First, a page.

Proposals for a pilot 20mph speed limit scheme, covering significant parts of central, east and south Birmingham are due before the City Council’s Cabinet on March 17th.
The 20 is Plenty pilot is designed to demonstrate the road safety and wider benefits of lower speed limits after recent public consultation showed strong support for such measures near schools but mixed backing for a more widespread approach.
Under the proposals, the pilot scheme’s footprint has been based on support shown during public consultation and the road safety records of the areas in question.
The whole of the city centre inside the ring road plus all or part of Aston, Nechells, Ladywood, Edgbaston, Harborne, Selly Oak, Bournville, Moseley and Kings Heath, Springfield, Sparkbrook, South Yardley, Bordesley Green, Washwood Heath and Hodge Hill wards would be covered by phase one.
Cllr James McKay, Cabinet Member for a Green, Safe and Smart City, said: “Research from other places in the UK and overseas show that 20mph limits make roads safer, and help to make walking and cycling more attractive options, leading to less traffic congestion, better health, less noise, more social interaction and stronger communities. Better safety for all road users is the inspiration behind our plans, and the other positive spin-offs are a bonus – but we accept that there are still significant numbers of people who remain to be convinced.”
The report to Cabinet on March 17 contains a section addressing common concerns expressed during the consultation, some of which include:
20mph limits would apply on main roads as well as residential roads – It is proposed 20 mph be the speed limit on residential roads in the city; the main A and B roads would keep their current speed limit. Many people initially opposed to the proposals appeared to change their view once it was explained that this was not the case.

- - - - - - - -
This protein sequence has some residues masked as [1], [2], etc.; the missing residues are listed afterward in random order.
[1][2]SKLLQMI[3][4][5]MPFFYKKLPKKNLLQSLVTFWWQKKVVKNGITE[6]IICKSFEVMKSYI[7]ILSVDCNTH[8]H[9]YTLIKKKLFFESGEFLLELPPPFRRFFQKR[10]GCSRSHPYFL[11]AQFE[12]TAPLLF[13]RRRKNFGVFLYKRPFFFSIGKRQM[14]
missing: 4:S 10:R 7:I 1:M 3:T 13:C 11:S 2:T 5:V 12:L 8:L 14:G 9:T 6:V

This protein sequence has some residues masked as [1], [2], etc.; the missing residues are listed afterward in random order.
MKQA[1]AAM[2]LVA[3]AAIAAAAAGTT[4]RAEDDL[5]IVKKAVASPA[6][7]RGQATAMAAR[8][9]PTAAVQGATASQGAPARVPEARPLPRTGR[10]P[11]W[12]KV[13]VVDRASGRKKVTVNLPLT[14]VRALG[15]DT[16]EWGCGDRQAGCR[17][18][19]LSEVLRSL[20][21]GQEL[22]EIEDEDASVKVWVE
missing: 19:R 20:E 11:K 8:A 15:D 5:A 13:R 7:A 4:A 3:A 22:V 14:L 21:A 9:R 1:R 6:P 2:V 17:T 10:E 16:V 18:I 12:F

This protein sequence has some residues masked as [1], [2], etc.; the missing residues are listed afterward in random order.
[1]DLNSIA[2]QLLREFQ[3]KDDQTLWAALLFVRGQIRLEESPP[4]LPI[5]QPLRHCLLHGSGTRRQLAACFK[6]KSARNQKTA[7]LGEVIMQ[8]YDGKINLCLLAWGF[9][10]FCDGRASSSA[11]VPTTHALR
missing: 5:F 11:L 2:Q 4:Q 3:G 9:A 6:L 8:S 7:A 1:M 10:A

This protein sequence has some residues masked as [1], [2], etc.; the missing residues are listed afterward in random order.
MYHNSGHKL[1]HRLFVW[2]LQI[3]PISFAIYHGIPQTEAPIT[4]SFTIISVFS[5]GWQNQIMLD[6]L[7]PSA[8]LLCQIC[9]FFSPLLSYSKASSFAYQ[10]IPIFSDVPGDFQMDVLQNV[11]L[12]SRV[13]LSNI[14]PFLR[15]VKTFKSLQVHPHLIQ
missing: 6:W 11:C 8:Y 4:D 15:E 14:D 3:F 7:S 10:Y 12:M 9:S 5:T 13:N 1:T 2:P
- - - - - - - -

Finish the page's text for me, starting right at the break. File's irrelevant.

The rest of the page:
Scepticism on the impact on road safety and accident reduction – Evidence from several towns and cities shows the implementation of 20mph limits reduces the number and severity of road traffic collisions.
20mph limits would increase journey times – The vast majority of the city’s traffic travels on the 10 per cent of the road network that will stay at 30 or 40 mph. The parts of any journey affected would only be the relatively short sections on 20 mph roads in order to reach the main road network.
20mph limits would increase congestion – On a clear stretch or road, travelling at 20mph will obviously take longer than travelling at a higher speed. However, research indicates at slower speeds, vehicles flow more smoothly through junctions. As such, within an urban environment, 20mph may help to improve traffic flow. In addition, as a result of reduced acceleration and braking, 20mph may help to reduce fuel consumption and associated emissions.
Negative impact on journey times for buses – Most bus services travel along roads that will stay at their current speed limit. It is only at the ends of some routes, where the buses go onto residential roads, where the speed limit might be 20mph. Most buses spend very little time travelling at more than 20mph, particularly in residential areas due to the frequency of stops and the need to carefully negotiate obstacles such as parked cars. Even on main bus routes a recent study found that less than 25 per cent of the time was spent above 30km/h (18.5 mph). At peak times this proportion is even less.
Negative impact on businesses/deliveries – German evidence is of 12 per cent less fuel use by vehicles where slower limits were implemented as driving became. Rising transport fuel costs affect all energy prices and profit margins. A 12 per cent saving is significant and would help firms to compete, survive and thrive, boosting jobs.
If the concept of a pilot is backed by Cabinet members, a full business case will then be developed for approval in the summer of this year, with implementation then taking place until 2016 before a report on its impact and further proposals for the remainder of the city in 2016/17.
Cllr Tahir Ali, Cabinet Member for Development, Jobs and Skills, added: “We can keep listing these positive points about improved road safety, but I feel the best way to demonstrate the advantages for traffic mobility is to pilot a wider roll-out across the city. Over the coming months we will be drawing up the detailed plan and I look forward to us delivering the improvements from the pilot scheme, as soon as possible.”